The Omani economy is doing fine in the ongoing environment of continuing socioeconomic challenges. What’s more, multinational agencies are projecting improved performances in the medium-term for the sultanate on the assumption of stronger oil prices.
Also, the preliminary projections for 2018 budget assume stronger revenues, though with little change to the size of the budgetary deficit. However, higher economic growth should contribute to reducing the full impact from such a deficit.
Oil prices sank in mid-2014 on the back of strong supply in the global markets. A primary contributor was the boom in shale oil production in the US. Tech advances boosted US output from the US and thereby allowing for a reduction in production costs and helping with the feasibility to produce more.
Now, prices are undergoing steady increases thanks in part to efforts by Opec members to cut production. The same can be said of non-Opec countries such as Russia. Oil has been averaging $55 per barrel in recent months, a departure from the levels in mid-2014 and 2015.
Economic growth for Oman is expected to show improved numbers in 2018. The World Bank is projecting a real GDP growth level of 3.4 per cent in 2018 from the negligible levels in 2017. This should come about despite the possible rise of inflation rate, from 2 per cent in 2017 to 2.6 per cent.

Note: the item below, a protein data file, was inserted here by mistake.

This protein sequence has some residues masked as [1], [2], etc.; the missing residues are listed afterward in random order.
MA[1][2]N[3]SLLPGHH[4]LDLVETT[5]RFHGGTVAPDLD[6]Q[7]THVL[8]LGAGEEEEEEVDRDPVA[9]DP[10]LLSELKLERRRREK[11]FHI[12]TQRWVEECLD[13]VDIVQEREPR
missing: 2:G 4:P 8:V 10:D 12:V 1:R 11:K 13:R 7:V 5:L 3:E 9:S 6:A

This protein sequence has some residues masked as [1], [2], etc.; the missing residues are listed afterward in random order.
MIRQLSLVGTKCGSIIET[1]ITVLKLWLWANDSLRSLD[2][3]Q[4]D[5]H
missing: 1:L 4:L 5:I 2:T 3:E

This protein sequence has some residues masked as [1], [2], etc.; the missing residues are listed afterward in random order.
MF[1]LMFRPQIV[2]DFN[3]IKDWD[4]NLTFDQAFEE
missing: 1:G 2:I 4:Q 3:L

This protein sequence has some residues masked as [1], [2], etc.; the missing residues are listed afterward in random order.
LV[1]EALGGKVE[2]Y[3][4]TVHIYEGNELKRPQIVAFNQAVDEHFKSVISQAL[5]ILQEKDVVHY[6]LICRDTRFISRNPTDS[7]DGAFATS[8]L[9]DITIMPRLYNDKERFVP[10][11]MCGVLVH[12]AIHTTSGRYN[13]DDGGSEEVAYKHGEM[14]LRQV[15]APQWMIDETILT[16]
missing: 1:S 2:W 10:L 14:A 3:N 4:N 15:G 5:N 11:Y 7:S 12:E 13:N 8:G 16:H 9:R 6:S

Such inflationary pressures are expected on the back of higher growth rates. Another contributor to inflation relates to stronger economic activities brought about by the ongoing crisis with Qatar. The sultanate has demonstrated preparedness to enhance trade activities with Qatar via sea and air.
The International Monetary Fund is projecting a growth rate of 3.7 per cent in 2018. There is a consensus among international agencies about the economy putting in more than 3 per cent.
The projections for fiscal year 2018 suggest revenues of $24.7 billion and expenditure of $32.5 billion. This leaves behind a deficit of $7.8 billion. Make no mistake, the shortfall is sizeable by virtue of representing 24 per cent of total spending, and clearly not sustainable in the long-term.
Oman’s 2017 budget assumed expenditures and revenues of $30.1 billion and $22.4 billion, with a projected deficit of $7.7 billion.
The World Bank puts the fiscal deficit at 12.2 per cent of GDP in 2018 versus 13.5 per cent in 2017. Still, the IMF expects the deficit to fall from 18.6 per cent of GDP in 2015 to 14.3 per cent in 2018.
The enhanced revenues could be realised via a series of measures, including reducing subsidies. The authorities seem determined to increase charges for governmental services. Excise tax on sin products like tobacco products is on its way in 2018.
The government is poised to record stronger expenditures in 2018, thus shouldering the responsibility of leading from the front in putting traction into the economy. In such a conservative nation as Oman, private sector investors take the clue from the government with regards to investing.
The writer is a Member of Parliament in Bahrain.